Research helping to reduce alcohol-related violence
An outstanding behavioural scientist from the University of Newcastle has received a Sax Institute's 2017 Research Action Award, which recognise researchers whose work has made a real-world difference to the public's health and wellbeing.
Professor Kypros Kypri examined the impact of the Newcastle ‘last-drinks’ restrictions on assaults in the CBD. The restrictions limited the opening hours of some licensed premises.
He found that these restrictions resulted in a large reduction in assaults compared to a similar locality where pubs remained open.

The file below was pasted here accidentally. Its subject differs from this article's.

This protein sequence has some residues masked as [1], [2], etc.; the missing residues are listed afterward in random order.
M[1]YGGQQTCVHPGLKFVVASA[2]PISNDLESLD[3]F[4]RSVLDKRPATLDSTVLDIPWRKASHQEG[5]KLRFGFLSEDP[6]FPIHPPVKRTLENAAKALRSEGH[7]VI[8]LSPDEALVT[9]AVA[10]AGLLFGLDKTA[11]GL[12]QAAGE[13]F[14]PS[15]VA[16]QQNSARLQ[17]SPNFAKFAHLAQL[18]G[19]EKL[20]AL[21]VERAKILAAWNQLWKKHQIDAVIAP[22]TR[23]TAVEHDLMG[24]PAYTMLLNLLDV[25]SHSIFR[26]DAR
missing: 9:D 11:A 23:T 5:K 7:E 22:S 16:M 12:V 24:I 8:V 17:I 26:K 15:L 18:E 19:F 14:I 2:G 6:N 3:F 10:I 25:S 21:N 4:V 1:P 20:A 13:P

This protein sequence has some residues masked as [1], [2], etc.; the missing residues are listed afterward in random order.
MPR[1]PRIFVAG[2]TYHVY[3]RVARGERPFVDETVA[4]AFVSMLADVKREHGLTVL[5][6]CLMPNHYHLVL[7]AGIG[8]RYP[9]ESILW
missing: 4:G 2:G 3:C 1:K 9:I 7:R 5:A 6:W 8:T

The findings of the Newcastle study helped support the continuation of restrictions despite intense and persistent pressure from the alcohol industry.
The findings were also important in the design and efforts to implement law changes in Sydney (2014) and Queensland (2016).
Professor Kypri says a “confluence of factors” played into the policy changes in each jurisdiction, but the research findings helped give policy makers the evidence that changes were effective.
“Research alone very rarely drives policy change, but it can facilitate reform,” he said.
“In this situation, it gave the politicians something to show that the changes they were introducing were likely to be effective," he added.
The Sax Institute is an independent Australian leader in helping decision makers find and make best use of research to solve real-world health and social problems.
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